Iowa Radiology Blog

Monday Is Earth Day! Celebrate by Spending Time in Nature.

Apr 19, 2019 10:16:00 AM

Posted by Diane Campbell

walk in woodsTake Care of the Earth, and It Will Help Take Care of You

Recent research shows that spending time in nature not only feels good; it has measurable effects on our health. This Earth Day, take some time to enjoy the great outdoors and appreciate how nature supports our good health. You don’t even have to head out of town. Simply spending time in urban parks and with the greenery that lines our streets can provide important health benefits.

 

How does nature support good health?

A study of 20 countries, including the US, the UK, Spain, Germany, and Japan, found that spending time in or living near natural green spaces has a number of positive health effects:

  • Decreased risk of cardiovascular disease
  • Lower diastolic blood pressure
  • Reduced heart rate
  • Reduced cortisol levels
  • Lower risk of type II diabetes
  • Reduced risk of preterm birth
  • Longer sleep duration
  • Lower risk of premature death

Other research has found additional positive effects of spending time in nature, including

  • Improved short-term memory
  • Reduced inflammation
  • Reduced risk of nearsightedness
  • Better concentration
  • Improved creative problem-solving
  • Reduced cancer risk

 

Why does simply spending time in nature affect our health?

While scientists have yet to understand all the ways in which spending time in green spaces contributes to good health, research indicates some potential causes. Japanese research suggests that the practice of “forest bathing” creates positive health effects by exposing the body to phytoncides, naturally occurring plant compounds with antibacterial properties, that are released by trees. These compounds have also been implicated in the production of anti-cancer proteins, which has been found to increase for up to seven days following a three-day trip into the woods.

 

Cardiovascular Disease in the US

The Centers for Disease Control and Prevention reports that as of 2017, 28.2 American adults, accounting for 11.5% of adults in the US, had been diagnosed with heart disease and that 610,000 people in the US die of heart disease every year, amounting to 1 in 4 deaths. Lack of physical activity, uncontrolled stress, and high blood pressure are all risk factors for developing cardiovascular disease, and inflammation is associated with a greater incidence of heart attack and stroke. Spending time outdoors can help reduce these risk factors, supporting a healthy heart and vascular system.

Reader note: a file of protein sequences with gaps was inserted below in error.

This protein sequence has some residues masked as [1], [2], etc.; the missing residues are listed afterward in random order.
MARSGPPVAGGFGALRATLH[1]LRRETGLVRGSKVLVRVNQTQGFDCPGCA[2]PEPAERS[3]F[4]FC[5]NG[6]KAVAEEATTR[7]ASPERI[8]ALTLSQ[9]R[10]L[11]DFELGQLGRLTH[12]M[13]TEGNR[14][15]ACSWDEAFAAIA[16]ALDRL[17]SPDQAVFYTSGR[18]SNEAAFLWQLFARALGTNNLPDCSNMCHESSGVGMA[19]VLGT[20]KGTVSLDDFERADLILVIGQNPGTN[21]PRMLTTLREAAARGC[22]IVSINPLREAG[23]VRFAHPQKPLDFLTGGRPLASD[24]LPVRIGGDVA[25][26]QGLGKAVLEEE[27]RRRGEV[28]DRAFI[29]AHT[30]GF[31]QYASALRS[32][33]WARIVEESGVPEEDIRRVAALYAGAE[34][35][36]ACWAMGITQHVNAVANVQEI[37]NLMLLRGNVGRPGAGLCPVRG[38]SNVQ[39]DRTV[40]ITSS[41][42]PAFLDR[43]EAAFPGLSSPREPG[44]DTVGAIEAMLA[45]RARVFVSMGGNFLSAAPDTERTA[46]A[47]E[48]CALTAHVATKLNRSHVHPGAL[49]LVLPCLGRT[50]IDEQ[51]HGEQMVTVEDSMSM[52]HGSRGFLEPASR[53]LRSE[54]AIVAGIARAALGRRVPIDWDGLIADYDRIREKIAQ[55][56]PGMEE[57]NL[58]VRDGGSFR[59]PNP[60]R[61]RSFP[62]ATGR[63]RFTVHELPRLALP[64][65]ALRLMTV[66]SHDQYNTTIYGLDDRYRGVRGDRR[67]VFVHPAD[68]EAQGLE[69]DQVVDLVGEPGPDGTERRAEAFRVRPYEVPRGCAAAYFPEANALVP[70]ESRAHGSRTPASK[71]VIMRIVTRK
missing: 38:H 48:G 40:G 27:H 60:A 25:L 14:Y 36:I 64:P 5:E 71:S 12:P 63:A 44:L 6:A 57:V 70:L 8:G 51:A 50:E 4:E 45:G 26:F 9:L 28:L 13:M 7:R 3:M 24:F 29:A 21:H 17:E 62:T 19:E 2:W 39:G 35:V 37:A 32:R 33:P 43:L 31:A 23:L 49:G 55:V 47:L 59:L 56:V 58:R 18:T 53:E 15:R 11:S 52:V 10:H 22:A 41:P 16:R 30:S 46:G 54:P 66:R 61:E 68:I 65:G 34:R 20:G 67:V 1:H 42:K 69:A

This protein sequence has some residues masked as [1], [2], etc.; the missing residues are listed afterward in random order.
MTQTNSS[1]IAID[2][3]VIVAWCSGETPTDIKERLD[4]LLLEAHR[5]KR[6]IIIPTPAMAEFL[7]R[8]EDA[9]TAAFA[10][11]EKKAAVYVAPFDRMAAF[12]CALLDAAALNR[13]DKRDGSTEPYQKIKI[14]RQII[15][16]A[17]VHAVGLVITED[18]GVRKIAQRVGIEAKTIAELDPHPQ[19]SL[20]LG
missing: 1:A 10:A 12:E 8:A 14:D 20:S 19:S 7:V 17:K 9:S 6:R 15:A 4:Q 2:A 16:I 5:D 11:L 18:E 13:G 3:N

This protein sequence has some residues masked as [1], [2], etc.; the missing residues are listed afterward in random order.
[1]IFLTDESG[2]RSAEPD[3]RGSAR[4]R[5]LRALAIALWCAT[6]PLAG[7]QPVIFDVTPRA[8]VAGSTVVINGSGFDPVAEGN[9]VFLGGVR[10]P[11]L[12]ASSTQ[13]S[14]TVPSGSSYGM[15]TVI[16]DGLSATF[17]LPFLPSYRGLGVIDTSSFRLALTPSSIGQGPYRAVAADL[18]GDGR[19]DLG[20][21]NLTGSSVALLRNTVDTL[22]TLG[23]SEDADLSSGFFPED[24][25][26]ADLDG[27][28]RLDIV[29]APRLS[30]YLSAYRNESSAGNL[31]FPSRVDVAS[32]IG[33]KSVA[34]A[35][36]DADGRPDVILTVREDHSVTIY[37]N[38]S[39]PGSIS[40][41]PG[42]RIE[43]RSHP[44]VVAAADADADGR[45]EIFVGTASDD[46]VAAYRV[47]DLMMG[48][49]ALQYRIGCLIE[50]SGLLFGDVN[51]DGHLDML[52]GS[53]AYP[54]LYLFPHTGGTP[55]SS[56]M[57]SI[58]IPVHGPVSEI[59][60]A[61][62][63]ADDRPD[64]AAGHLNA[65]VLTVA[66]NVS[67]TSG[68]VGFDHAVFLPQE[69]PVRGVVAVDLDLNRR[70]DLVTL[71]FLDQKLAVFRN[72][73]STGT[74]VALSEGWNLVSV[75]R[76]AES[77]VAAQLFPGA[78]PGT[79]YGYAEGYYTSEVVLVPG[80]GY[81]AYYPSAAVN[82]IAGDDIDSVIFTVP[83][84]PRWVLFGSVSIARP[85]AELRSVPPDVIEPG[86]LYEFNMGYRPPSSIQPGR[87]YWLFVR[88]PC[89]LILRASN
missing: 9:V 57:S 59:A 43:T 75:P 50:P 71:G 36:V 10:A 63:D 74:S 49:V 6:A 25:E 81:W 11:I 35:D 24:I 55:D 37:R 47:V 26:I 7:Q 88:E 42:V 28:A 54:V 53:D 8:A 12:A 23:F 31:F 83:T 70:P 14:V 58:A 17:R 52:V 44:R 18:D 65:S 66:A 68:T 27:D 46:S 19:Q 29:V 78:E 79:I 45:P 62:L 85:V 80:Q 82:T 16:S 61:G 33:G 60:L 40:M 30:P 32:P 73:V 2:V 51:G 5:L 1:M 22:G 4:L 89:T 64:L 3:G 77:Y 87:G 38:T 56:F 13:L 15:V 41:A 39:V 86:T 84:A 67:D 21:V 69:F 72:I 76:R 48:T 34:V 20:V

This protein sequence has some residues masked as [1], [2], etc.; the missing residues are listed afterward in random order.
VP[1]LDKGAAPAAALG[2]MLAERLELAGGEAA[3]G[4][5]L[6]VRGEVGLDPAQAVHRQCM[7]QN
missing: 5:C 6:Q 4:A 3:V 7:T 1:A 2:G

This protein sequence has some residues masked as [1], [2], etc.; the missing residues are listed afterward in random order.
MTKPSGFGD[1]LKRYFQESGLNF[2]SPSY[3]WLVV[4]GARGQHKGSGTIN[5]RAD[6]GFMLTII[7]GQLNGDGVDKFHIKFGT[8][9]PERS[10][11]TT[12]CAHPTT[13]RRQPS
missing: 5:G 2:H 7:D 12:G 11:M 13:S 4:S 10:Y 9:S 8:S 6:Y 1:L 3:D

Assessing Heart Disease Risk

Understanding your personal risk of cardiovascular disease, heart attack, and stroke, can help you take the steps necessary to protect your heart health. A CT cardiac calcium test can provide valuable information about your current state of cardiovascular health. This test measures the amount of calcified plaque in the arteries that provide blood to the heart and expresses this in a score that can range from zero to more than 400. A score of up to 10 indicates no or minimal evidence of coronary artery disease; scores between 10 and 100 show mild to moderate evidence of disease and moderate to high risk of heart attack; and scores over 400 show extensive evidence of disease and high heart attack risk.

 

Iowa Radiology provides a wide range of screening and diagnostic medical imaging modalities, including CT cardiac calcium scoring. The test is quick, easy, and noninvasive, taking only about 10 minutes to perform. It’s available at our Clive and downtown Des Moines clinics with a doctor’s referral. For more information about CT scanning, including cardiac calcium scoring, click the link below to access our free ebook.

CT Scan Guide

Happy Earth Day! In the Des Moines area, support your good health by joining the Downtown Earth Day Tour, sponsored by the Greater Des Moines Botanical Garden, the Science Center of Iowa, and Iowa Rivers Revival.

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Iowa Radiology was founded in 2001 by a group of well-known central Iowa diagnostic professionals who wished to emphasize the personal side of diagnostic care as much as the technical side.

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